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Sexual and Reproductive Health and Rights

Policy Briefs

For the achievement of sexual and reproductive health and rights (SRHR), everyone must be able to:

  • Enjoy respect for bodily integrity, privacy and autonomy;
  • Freely define sexuality and gender expression;
  • Decide whether, when, how and with whom to be sexually active;
  • Have safe and pleasurable sexual experiences;
  • Determine whether, when and who to marry;
  • Choose whether, when, how many and by what means to have children; and
  • Access high-quality, prejudice-free resources, services and support.

Introduction

At the landmark 1994 International Conference on Population and Development in Cairo, 179 countries agreed that sexual and reproductive health and reproductive rights are fundamental human rights. The Cairo Programme of Action defined reproductive rights as “the right to decide freely and responsibly the number, spacing and timing of children,” to attain the highest standard of sexual and reproductive health and to make informed reproductive decisions free of discrimination, coercion and violence. The international community has made some progress towards making those rights universal within a rapidly changing global environment. One of the most prominent shifts has been the incorporation of sexual rights into the framework.

Unfortunately, the acceptance of sexual rights as human rights has been slow and uneven, with the U.S. government partially to blame. For years, the United States strictly embraced the traditional framing of “sexual and reproductive health and reproductive rights,” objecting to efforts to add “sexual rights.” Seven years into the Obama-Biden administration, the 2016 Adolescent Girls Strategy became the first federal initiative to refer to sexual rights in policymaking and communications. However, the Trump-Pence administration tried throughout its four years in office to reverse this modest progress by implementing an array of policies to reduce bodily autonomy and crusaded against SRHR at the United Nations.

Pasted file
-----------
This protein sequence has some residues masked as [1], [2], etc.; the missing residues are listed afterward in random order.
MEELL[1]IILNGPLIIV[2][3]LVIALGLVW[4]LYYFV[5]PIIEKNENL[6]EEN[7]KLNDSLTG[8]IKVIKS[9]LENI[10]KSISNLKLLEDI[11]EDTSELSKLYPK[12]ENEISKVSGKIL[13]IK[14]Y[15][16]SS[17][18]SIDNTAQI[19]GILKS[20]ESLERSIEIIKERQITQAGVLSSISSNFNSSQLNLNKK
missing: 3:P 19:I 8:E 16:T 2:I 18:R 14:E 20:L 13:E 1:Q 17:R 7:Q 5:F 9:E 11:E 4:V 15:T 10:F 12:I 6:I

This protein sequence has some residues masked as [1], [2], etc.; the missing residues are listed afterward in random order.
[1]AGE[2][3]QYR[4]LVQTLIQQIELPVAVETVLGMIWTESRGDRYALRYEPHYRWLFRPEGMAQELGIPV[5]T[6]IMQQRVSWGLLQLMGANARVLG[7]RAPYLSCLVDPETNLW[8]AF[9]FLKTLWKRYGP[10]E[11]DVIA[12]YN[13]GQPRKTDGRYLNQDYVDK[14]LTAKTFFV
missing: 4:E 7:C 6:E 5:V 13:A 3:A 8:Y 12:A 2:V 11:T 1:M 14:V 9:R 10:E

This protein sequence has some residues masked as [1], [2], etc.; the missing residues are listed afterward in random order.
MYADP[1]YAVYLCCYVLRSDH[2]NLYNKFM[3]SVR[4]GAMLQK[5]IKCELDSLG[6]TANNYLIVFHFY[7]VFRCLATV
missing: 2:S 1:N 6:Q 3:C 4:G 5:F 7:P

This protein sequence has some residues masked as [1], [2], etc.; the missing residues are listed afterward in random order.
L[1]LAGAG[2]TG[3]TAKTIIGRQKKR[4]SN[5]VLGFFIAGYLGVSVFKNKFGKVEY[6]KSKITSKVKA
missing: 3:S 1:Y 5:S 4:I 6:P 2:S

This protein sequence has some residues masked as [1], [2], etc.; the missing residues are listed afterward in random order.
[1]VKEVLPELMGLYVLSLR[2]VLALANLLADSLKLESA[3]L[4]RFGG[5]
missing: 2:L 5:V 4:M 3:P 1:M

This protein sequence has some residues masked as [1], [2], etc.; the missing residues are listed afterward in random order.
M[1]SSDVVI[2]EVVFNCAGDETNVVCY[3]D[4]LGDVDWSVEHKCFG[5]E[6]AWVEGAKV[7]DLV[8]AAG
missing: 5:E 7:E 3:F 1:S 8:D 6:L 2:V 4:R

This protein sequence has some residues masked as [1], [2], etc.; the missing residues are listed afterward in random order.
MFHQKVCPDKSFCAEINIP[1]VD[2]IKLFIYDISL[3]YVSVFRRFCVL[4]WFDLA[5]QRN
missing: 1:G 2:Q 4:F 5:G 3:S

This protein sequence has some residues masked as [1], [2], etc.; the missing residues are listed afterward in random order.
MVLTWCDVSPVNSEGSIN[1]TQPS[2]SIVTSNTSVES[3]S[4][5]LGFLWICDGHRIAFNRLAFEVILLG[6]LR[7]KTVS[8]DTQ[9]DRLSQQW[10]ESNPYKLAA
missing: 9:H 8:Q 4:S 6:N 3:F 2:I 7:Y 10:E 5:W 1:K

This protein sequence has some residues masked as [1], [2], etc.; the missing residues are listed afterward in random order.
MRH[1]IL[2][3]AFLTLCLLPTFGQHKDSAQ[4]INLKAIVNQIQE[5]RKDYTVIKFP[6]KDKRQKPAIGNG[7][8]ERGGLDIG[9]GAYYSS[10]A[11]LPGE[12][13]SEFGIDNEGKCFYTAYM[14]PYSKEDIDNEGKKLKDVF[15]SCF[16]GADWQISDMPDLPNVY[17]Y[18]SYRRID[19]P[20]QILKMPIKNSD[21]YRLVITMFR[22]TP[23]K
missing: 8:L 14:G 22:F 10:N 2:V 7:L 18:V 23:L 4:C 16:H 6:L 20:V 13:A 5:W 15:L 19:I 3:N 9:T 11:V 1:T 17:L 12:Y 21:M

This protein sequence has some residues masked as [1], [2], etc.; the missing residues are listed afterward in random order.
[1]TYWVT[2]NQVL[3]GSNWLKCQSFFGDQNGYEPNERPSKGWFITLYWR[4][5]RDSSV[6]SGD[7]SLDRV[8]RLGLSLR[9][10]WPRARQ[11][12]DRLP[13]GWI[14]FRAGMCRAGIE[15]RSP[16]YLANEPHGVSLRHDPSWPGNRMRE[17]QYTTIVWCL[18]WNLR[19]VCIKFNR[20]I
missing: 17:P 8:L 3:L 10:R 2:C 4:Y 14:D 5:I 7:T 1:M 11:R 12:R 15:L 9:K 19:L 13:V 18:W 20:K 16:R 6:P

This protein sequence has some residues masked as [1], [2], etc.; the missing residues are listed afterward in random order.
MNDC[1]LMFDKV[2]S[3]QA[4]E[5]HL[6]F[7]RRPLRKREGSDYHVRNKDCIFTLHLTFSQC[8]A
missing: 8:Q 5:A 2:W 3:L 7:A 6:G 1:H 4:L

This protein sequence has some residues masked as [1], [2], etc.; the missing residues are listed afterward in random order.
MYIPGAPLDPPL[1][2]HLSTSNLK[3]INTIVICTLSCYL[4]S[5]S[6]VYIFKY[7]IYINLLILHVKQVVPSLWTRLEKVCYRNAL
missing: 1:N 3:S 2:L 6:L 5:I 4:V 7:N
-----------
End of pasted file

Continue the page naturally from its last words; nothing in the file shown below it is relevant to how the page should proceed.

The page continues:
Globally, while there is no mention of sexual rights in the U.N. Sustainable Development Goals, certain regional documents and individual countries have begun to recognize sexual rights as human rights, adopting the term SRHR and are pushing for its use at the United Nations.

What are SRHR?

According to the report of the Guttmacher Lancet Commission, “Sexual and reproductive health is a state of physical, emotional, mental and social well-being in relation to all aspects of sexuality and reproduction, not merely the absence of disease, dysfunction or infirmity” and “relies on the realization of sexual and reproductive rights.”

Guaranteeing sexual rights is particularly important for young people; Black, Brown and Indigenous people; LGBTQI+ individuals; people living with sexually transmitted infections; people with disabilities; people living in poverty; migrants; and people at risk of experiencing gender-based violence. Advocating for SRHR recognizes and supports the efforts of these groups to achieve bodily autonomy and access quality health care.

Biden-Harris Administration Policy

Executive Memorandum on Protecting Women’s Health at Home and Abroad

On January 28, 2021, the Biden-Harris administration issued an executive memorandum addressing women’s health. In addition to taking action to rescind the Global Gag Rule, which was in effect during President Trump’s term, and reestablishing funding for the United Nations Population Fund (UNFPA), the memo also declared that it is the policy of the Biden-Harris administration to “support women’s and girl’s sexual and reproductive health and rights in the United States, as well as globally.” It also initiated steps to pull the United States out of the so-called “Geneva Consensus,” an initiative created by the Trump-Pence administration to align anti-SRHR and anti-LGBTQI+ governments around the world, that has continued to gain momentum.